Pseudopotto martini, originally described as a new genus but here included in the synonymy of P. potto, is currently known only from one skeleton (which came from a specimen that died at Zurich Zoo) and two skulls, as well as some undocumented sightings, around Mount Kupe, Cameroon, at 820-940 m altitude. However, this animal was never observed once on Mt Kupe during the course of two years of field work (E. Pimley pers. comm.), and only P. potto (some with long tails) were recorded.
Native:Angola (Angola); Benin; Burundi; Cameroon; Central African Republic; Congo; Congo, The Democratic Republic of the; Côte d'Ivoire; Equatorial Guinea; Gabon; Ghana; Guinea; Kenya; Liberia; Nigeria; Rwanda; Sierra Leone; Togo; Uganda
|Range Map:||Click here to open the map viewer and explore range.|
Pottos are widespread and common. Density averages 8 – 10 animals/km² at Makokou, in north-east Gabon (Charles-Dominique 1977) and 4.7 animals/km² in mixed secondary forest and farm bush on Mt. Kupe, Cameroon (Pimley 2002). Butynski and De jong (2007) summarize encounter rates and densities for P. p. ibeanus, noting that densities range between <2 and 28 individuals/km².
The recently described P. p. stockleyi is known only from a single specimen collected in 1938.
|Habitat and Ecology:||This species inhabits all strata of lowland and montane tropical moist forest, swamp forest, and other lowland forest types. It is commonest in secondary and colonising forests, and along the margins of these forests. Its diet shows distinct seasonal variation: gums are dominant during drier periods, with insects, snails, and fruits (such as figs, Musanga, Parinari, Uapaca, and Myrianthus) taken during the rains. Pottos are solitary animals, but do display some degree of sociality (Pimley et al. 2005; AMJP). Charles-Dominique (1977) recorded females ranging over 3-9 ha, and males over 9-40 ha with their ranges overlapping that of one or more females; however, Pimley et al. (2005; IJP) found no significant difference in the range area of pottos between males (mean = 30.6 ha ± 2.97) and females (mean = 31.5 ha ± 7.25). The females give birth to one young annually. Wild pottos in Gabon lived to at least nine years of age (Charles-Dominique 1977).|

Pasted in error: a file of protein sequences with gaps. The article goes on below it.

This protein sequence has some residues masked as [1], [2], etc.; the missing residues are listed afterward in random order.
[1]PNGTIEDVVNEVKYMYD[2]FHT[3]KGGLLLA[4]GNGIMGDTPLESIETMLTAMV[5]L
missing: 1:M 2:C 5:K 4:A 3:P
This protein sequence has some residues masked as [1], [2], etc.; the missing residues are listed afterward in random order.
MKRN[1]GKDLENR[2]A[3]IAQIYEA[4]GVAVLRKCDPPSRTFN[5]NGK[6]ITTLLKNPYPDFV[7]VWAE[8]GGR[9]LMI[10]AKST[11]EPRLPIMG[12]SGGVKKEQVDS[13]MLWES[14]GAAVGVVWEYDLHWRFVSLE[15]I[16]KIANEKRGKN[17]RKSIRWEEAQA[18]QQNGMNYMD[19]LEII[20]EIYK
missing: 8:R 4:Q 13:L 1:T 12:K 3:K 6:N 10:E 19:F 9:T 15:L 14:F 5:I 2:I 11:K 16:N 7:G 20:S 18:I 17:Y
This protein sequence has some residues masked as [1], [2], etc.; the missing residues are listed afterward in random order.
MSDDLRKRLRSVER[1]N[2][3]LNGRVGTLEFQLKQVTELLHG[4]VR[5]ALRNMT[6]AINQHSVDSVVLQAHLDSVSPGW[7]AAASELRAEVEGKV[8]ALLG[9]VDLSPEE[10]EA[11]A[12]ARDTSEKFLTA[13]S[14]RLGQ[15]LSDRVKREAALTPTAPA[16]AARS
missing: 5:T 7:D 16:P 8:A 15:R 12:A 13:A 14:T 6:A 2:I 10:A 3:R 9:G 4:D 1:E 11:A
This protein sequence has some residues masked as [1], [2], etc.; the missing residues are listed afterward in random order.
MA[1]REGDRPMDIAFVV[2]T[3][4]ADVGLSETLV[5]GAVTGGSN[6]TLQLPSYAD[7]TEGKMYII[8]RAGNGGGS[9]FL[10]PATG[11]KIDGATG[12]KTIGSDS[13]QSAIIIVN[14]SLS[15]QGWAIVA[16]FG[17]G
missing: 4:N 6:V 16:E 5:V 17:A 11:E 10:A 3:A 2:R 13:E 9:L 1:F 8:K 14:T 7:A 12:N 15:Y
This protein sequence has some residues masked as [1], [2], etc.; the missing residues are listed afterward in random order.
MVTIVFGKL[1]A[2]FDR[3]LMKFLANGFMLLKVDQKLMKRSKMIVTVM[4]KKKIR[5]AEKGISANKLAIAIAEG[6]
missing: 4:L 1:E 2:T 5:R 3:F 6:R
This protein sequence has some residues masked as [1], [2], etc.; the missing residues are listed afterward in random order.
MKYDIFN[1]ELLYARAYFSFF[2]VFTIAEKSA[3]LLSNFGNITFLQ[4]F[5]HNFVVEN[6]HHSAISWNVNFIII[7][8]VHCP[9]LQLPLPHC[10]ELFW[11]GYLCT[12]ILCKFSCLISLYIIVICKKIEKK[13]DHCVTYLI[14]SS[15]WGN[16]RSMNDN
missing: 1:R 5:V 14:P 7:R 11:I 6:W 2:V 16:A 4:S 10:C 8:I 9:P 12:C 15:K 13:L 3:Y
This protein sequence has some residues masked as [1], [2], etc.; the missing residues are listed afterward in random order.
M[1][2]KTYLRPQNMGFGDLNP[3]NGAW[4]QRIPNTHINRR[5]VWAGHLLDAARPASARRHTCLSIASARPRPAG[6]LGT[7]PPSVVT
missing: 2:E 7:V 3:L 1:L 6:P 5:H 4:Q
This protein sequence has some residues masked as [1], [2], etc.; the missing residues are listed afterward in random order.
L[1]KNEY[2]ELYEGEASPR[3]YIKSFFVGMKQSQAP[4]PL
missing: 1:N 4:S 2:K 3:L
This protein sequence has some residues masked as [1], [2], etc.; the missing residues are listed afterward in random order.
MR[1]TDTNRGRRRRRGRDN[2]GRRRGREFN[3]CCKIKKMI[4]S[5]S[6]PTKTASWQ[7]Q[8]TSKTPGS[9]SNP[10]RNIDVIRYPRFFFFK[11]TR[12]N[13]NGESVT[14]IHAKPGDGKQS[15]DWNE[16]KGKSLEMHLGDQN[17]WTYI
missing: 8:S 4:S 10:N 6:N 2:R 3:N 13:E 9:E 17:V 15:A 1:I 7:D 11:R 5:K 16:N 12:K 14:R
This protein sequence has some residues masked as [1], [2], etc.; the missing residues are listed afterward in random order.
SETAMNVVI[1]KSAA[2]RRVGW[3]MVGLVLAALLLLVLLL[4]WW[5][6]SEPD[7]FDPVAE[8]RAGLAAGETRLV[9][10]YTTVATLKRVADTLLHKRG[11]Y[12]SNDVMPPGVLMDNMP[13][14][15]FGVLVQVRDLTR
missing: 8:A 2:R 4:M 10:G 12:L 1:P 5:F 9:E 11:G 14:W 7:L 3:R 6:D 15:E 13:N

|Major Threat(s):||Pottos are known to be widespread in secondary and primary forests, and even in disturbed forest near human habitation. There are probably no major threats resulting in a range-wide population decline, but localized declines are likely taking place due to habitat loss from clear-cutting and intensive agriculture, and from hunting.|
This species is listed on Appendix II of CITES and on Class B of the African Convention on the Conservation of Nature and Natural Resources. This species is present in many protected areas throughout its range.
It seems that the ’Mount Kenya Potto’ P. p. stockleyi either occurs at low densities or is highly local in its distribution, or (probably) both. There is also, of course, the possibility that this taxon is extinct. Determining the geographic range, abundance, and conservation status of this subspecies is a priority for primate conservation action in Kenya (see Butynski and De Jong 2007).
|Citation:||Oates, J.F., Butynski, T.M., Kingdon, J., Bearder, S., Pimley, E. & De Jong, Y. 2008. Perodicticus potto. The IUCN Red List of Threatened Species. Version 2014.3. <www.iucnredlist.org>. Downloaded on 31 January 2015.|